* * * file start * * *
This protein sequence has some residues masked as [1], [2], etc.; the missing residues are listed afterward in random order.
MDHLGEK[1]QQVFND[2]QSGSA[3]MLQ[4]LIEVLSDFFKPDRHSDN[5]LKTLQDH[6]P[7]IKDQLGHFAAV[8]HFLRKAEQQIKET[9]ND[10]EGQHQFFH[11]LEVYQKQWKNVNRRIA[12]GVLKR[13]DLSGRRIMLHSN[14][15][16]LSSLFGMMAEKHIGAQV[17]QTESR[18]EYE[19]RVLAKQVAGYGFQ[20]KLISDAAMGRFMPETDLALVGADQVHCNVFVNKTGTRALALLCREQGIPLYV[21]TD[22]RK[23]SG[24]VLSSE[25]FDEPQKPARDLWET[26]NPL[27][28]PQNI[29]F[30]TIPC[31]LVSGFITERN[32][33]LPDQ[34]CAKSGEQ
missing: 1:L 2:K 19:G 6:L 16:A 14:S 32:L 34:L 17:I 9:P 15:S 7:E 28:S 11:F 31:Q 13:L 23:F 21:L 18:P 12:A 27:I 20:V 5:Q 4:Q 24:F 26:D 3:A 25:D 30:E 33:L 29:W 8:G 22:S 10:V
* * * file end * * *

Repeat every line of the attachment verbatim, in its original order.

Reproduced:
This protein sequence has some residues masked as [1], [2], etc.; the missing residues are listed afterward in random order.
MDHLGEK[1]QQVFND[2]QSGSA[3]MLQ[4]LIEVLSDFFKPDRHSDN[5]LKTLQDH[6]P[7]IKDQLGHFAAV[8]HFLRKAEQQIKET[9]ND[10]EGQHQFFH[11]LEVYQKQWKNVNRRIA[12]GVLKR[13]DLSGRRIMLHSN[14][15][16]LSSLFGMMAEKHIGAQV[17]QTESR[18]EYE[19]RVLAKQVAGYGFQ[20]KLISDAAMGRFMPETDLALVGADQVHCNVFVNKTGTRALALLCREQGIPLYV[21]TD[22]RK[23]SG[24]VLSSE[25]FDEPQKPARDLWET[26]NPL[27][28]PQNI[29]F[30]TIPC[31]LVSGFITERN[32][33]LPDQ[34]CAKSGEQ
missing: 1:L 2:K 19:G 6:L 16:A 14:S 32:L 34:L 17:I 9:P 15:S 7:E 28:S 11:F 31:Q 13:L 23:F 21:L 18:P 12:A 27:I 20:V 5:Q 4:Q 24:F 26:D 3:A 25:D 30:E 33:L 29:W 8:G 22:S 10:V